Poodle skirt

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A 1950s poodle skirt.

A poodle skirt is a wide swing felt skirt of a solid color (often pink or powder blue) displaying a design appliquéed or transferred to the fabric.[1] The design was often a coiffed poodle. Later substitutes for the poodle patch included flamingoes, flowers, and hot rod cars.[2] Hemlines were to the knee or just below it. It quickly became very popular with teenage girls, who wore them at sock hops (school dances), and as everyday wear.

Creation[edit]

The skirt originated in 1947 in the United States, designed by Juli Lynne Charlot.The idea for the skirt began as Charlot needed a last-minute Christmas skirt. With little money and little ability to sew, she made the seamless skirt herself out of felt. [3] As Charlot's skirt caught on, she was asked to make a dog-themed skirt, as dogs were popular. She initially designed the skirt with three dachshunds, which would all have three personalities. The first dog would be a flirty girl, the second dog would be a snobby girl, and the third dog would be a male attracted to the flirty girl dog. However, due to the leashes being tangled, the male dog would be stuck next to the snobby girl dog. Charlot wanted her desgins to tell a story and be "conversation starters", so much that she made sure clothing store salespeople knew the stories printed on the skirt, just in case a customer would ask [4].

Manufacturing[edit]

The skirt was easy for people to make at home, since the design was simple and the materials easily available. The original homemade skirt could be made by cutting a circle out of felt for the waist. Then, appliqués could be added on to reflect the person's interests and hobbies. [5]. In just a week after the debut of the poodle skirt, Charlot was able to sell the design. As popularity of her skirt began to grow, she eventually opened her own factory [6].

Popularity[edit]

Movie stars commonly wore this skirt, and it featured widely in magazines and advertising, and many were eager to keep up with Hollywood's fashions, adding to its popularity. The skirt proved most popular with teenage girls, and in 1952 mail-order catalogs dedicated to poodle skirts were made [7]. Known as the "first teenage fashion trend", these skirts were perfect for dancing. It could also be said that the skirt's ability to be customized led to its success with teenagers, as it reflected individual personalities [8].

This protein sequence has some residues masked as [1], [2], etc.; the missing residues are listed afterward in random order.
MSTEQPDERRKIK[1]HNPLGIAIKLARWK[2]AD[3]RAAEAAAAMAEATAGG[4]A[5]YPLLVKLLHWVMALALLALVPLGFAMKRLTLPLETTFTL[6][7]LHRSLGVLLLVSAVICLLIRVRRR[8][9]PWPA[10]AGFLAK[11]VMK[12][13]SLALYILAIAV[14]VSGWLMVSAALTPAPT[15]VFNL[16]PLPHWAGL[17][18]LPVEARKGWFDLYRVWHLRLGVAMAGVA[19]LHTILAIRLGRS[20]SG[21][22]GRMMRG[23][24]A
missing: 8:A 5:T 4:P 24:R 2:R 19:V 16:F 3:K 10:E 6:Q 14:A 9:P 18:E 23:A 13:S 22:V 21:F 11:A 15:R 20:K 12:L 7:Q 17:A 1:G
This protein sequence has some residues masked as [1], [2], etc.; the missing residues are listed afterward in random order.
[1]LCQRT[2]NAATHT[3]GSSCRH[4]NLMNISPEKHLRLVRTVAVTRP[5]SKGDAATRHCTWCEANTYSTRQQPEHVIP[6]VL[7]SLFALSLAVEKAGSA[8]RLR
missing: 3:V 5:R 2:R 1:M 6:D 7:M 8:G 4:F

Modern Poodle Skirts[edit]

The poodle skirt remains one of the most memorable symbols of 1950s Americana and is frequently worn as a novelty retro item, part of a nostalgic outfit. A similar design of these skirts became popular in the years 2009-2010. The skirts had been shortened, and the band had stayed. Today, poodle skirts are made out of modern felt and are simply reproductions of the originals [9].

See also[edit]

References[edit]

  1. ^ Stephen Feinstein: The 1950s. 2006
  2. ^ Charles Panati: Panati’s Parade of Fads, Follies, and Manias. 1991
  3. ^ "The Vintage Traveler" (28 April 2010). "Interview with Juli Lynne Charlot". Retrieved 31 January 2011. 
  4. ^ "The Vintage Traveler" (28 April 2010). "Interview with Juli Lynne Charlot". Retrieved 31 January 2011. 
  5. ^ Laura Caseley (20 September 2017). "The Fascinating True Story Behind 1950s Poodle Skirts Few People Have Ever Heard". Retrieved 11 September 2017. 
  6. ^ {{cite web|www.poodleskirts.org/category/uncategorized|title=Poodle Skirts: Origin and Influence|accessdate=22 September 2017|date=22 September 2017
  7. ^ Kristina Harris Seleshanko (20 September 2017). "Circle Skirts: 1950s and Beyond". Retrieved 11 September 2017. 
  8. ^ Elizabeth Woessner (20 September 2017). "The Iconic Poodle Skirt". Retrieved 11 September 2017. 
  9. ^ "Circle Skirts: The 1950s and Beyond". 22 September 2017. Retrieved 11 September 2017.